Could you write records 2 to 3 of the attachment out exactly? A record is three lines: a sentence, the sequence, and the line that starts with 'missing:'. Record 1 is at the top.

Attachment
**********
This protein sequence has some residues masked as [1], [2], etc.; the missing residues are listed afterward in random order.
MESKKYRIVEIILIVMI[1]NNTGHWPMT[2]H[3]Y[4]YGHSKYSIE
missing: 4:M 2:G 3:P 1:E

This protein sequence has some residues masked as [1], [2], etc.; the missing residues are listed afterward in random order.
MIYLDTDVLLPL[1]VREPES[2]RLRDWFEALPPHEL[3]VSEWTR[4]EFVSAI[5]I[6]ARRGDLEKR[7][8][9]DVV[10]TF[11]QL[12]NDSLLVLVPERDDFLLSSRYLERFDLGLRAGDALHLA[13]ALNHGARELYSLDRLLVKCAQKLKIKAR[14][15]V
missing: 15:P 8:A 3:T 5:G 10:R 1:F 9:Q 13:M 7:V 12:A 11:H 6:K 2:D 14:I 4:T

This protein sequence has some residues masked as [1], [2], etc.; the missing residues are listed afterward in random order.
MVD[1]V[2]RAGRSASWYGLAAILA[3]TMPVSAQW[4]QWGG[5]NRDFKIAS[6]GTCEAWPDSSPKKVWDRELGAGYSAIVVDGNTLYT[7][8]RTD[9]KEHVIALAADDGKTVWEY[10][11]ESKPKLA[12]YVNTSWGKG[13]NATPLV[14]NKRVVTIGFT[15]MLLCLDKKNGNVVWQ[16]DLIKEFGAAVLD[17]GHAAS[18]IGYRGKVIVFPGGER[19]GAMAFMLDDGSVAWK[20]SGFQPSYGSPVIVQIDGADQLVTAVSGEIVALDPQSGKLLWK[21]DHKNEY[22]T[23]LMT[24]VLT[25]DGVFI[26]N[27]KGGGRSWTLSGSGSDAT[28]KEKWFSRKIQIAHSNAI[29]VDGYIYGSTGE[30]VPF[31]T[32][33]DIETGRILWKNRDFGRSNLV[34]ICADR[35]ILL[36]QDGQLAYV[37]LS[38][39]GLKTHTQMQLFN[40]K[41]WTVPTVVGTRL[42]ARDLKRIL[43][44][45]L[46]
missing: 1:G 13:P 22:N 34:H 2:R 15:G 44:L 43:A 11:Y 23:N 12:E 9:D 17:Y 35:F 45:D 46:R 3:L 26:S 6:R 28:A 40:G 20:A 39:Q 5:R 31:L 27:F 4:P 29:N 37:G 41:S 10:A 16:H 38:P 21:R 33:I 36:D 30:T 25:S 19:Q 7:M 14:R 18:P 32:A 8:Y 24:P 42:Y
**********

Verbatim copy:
This protein sequence has some residues masked as [1], [2], etc.; the missing residues are listed afterward in random order.
MIYLDTDVLLPL[1]VREPES[2]RLRDWFEALPPHEL[3]VSEWTR[4]EFVSAI[5]I[6]ARRGDLEKR[7][8][9]DVV[10]TF[11]QL[12]NDSLLVLVPERDDFLLSSRYLERFDLGLRAGDALHLA[13]ALNHGARELYSLDRLLVKCAQKLKIKAR[14][15]V
missing: 15:P 8:A 3:T 5:G 10:R 1:F 9:Q 13:M 7:V 12:A 11:H 6:K 2:D 14:I 4:T

This protein sequence has some residues masked as [1], [2], etc.; the missing residues are listed afterward in random order.
MVD[1]V[2]RAGRSASWYGLAAILA[3]TMPVSAQW[4]QWGG[5]NRDFKIAS[6]GTCEAWPDSSPKKVWDRELGAGYSAIVVDGNTLYT[7][8]RTD[9]KEHVIALAADDGKTVWEY[10][11]ESKPKLA[12]YVNTSWGKG[13]NATPLV[14]NKRVVTIGFT[15]MLLCLDKKNGNVVWQ[16]DLIKEFGAAVLD[17]GHAAS[18]IGYRGKVIVFPGGER[19]GAMAFMLDDGSVAWK[20]SGFQPSYGSPVIVQIDGADQLVTAVSGEIVALDPQSGKLLWK[21]DHKNEY[22]T[23]LMT[24]VLT[25]DGVFI[26]N[27]KGGGRSWTLSGSGSDAT[28]KEKWFSRKIQIAHSNAI[29]VDGYIYGSTGE[30]VPF[31]T[32][33]DIETGRILWKNRDFGRSNLV[34]ICADR[35]ILL[36]QDGQLAYV[37]LS[38][39]GLKTHTQMQLFN[40]K[41]WTVPTVVGTRL[42]ARDLKRIL[43][44][45]L[46]
missing: 1:G 13:P 22:N 34:H 2:R 15:G 44:L 43:A 11:Y 23:N 12:E 9:D 17:Y 35:F 45:D 46:R 3:L 26:S 6:R 28:A 40:G 20:A 39:Q 5:R 31:L 27:F 4:P 29:N 37:G 41:S 10:A 16:H 38:P 21:R 33:I 36:D 30:T 25:S 19:Q 7:M 14:R 18:P 32:A 8:Y 24:P 42:Y